Buying A Car As A Newly Wed Couple

Buying A Car As A Newly Wed Couple

So you just got married and you’re looking to buy your first set of wheels as a new couple? Congratulations! The good news is, unlike marriage, a car isn’t a lifetime commitment. Unless you count tires, you don’t even need to buy a ring.


Getting a new car as a couple can be exiting – or expensive. Play it smart!

Lopsided Credit Histories? Go Solo on the Loan Application

If one of you has good credit and the other has not-so-good credit, put your best foot forward as a couple and let the stronger applicant apply for the loan on their own. Sure, you want to buy the car together, you’re likely paying for it with shared money and you want to see both names on the title and registration – just like the marriage certificate.

But unlike a marriage, auto loan interest rates rise when credit scores drop. A bad credit score will drag a good one down – unless you don’t apply as a couple. Put the money you save on monthly payments toward paying down bills and fixing the weak link’s credit.

Be Sure You’re Ready

This one takes a dose of honesty and introspection. You want to buy your first car as a couple, and that’s natural – but if you aren’t in good financial shape, do you need to buy a new car? If you have a car you’d like to replace, but it’s not an emergency, work to repair your credit first. As discussed in the article “Are You Ready for a Car Loan?,” bad loan terms often lead to missed payments, which leads to more bad credit, and a cycle of financial instability that can be difficult to break.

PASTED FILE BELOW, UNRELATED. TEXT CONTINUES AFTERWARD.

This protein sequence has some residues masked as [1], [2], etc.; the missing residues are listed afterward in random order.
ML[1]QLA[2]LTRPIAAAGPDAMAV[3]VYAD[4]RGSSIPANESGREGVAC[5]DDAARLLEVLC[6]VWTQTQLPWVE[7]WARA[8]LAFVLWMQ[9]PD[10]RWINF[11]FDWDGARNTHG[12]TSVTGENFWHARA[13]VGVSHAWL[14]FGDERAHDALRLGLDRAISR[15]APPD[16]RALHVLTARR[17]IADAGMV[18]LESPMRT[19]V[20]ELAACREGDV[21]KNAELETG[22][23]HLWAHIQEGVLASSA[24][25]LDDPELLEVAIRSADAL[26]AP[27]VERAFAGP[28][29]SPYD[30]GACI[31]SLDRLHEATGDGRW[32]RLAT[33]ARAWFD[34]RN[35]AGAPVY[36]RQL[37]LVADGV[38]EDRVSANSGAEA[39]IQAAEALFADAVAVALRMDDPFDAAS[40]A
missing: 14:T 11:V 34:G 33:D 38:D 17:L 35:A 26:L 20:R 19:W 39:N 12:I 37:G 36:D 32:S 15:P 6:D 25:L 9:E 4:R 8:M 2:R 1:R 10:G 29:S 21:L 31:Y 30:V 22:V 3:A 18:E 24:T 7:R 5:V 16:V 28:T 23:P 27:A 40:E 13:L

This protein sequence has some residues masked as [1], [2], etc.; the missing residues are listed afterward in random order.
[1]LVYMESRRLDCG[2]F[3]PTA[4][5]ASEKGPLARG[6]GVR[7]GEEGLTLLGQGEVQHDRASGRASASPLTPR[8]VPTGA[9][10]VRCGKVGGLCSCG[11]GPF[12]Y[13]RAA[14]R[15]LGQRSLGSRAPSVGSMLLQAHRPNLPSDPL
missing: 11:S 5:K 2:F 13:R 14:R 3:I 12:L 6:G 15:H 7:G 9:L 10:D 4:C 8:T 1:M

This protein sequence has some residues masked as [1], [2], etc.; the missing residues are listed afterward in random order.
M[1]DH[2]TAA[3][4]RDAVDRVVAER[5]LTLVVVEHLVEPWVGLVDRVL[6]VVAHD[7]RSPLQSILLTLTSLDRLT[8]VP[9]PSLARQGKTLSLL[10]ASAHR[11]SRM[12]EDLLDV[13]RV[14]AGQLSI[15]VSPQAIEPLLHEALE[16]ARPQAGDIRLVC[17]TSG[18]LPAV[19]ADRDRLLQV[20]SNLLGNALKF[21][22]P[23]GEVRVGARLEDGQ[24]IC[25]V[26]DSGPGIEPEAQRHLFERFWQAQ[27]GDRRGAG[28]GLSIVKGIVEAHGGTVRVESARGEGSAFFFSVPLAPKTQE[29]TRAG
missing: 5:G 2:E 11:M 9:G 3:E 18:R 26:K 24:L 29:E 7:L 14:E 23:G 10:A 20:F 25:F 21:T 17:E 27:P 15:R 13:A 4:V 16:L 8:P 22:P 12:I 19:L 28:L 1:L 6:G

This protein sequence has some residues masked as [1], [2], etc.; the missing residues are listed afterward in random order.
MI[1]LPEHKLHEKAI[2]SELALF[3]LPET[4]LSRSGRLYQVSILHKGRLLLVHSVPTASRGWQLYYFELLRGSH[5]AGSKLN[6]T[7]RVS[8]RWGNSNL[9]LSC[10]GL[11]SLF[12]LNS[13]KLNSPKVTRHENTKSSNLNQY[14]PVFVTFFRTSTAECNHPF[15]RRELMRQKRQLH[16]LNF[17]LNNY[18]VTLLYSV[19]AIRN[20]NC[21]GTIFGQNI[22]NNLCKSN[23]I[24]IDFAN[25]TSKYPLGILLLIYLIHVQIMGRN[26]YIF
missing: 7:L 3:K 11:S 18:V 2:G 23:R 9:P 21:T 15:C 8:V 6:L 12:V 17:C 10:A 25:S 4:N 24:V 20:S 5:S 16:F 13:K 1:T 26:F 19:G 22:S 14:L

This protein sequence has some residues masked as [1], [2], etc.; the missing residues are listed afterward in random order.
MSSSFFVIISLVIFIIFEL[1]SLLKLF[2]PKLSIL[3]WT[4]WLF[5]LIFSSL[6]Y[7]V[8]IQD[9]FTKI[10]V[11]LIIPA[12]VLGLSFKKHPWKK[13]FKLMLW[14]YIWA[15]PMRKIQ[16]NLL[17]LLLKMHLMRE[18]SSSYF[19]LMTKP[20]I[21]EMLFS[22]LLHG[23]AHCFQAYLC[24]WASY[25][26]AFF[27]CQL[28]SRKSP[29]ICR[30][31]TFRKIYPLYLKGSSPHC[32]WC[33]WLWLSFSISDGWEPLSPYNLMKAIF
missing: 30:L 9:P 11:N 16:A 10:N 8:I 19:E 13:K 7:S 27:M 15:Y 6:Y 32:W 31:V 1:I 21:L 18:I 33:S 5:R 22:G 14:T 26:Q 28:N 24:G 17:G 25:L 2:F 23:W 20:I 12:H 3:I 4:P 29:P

Consider a Credit Union

Although everyone from NASA to the Screen Actors Guild has a credit union exclusive to their organizations’ members, there are credit unions – like many federal credit unions – that just about anyone can join. Credit unions are non-profit organizations that usually demonstrate some community commitment. They often offer much lower rates and are sometimes willing to work with people with financial situations that would disqualify them from a traditional bank loan.

Credit unions often require a one-time fee, sometimes in the form of a donation to a charity, and/or a checking account or savings account opened with a nominal sum of money.

It’s natural for newlyweds to want a new (or used) car of their own for their first time as a married couple. But put finances before sentiment. Are both of you ready for a loan? Is a new car an immediate must? If the answer is yes, go for it! But know your credit history beforehand and check your reports for inaccuracies prior to negotiations – and give your local credit union a chance!

Andrew Lisa is a freelance auto writer. He covers insurance, highway safety and car buying.

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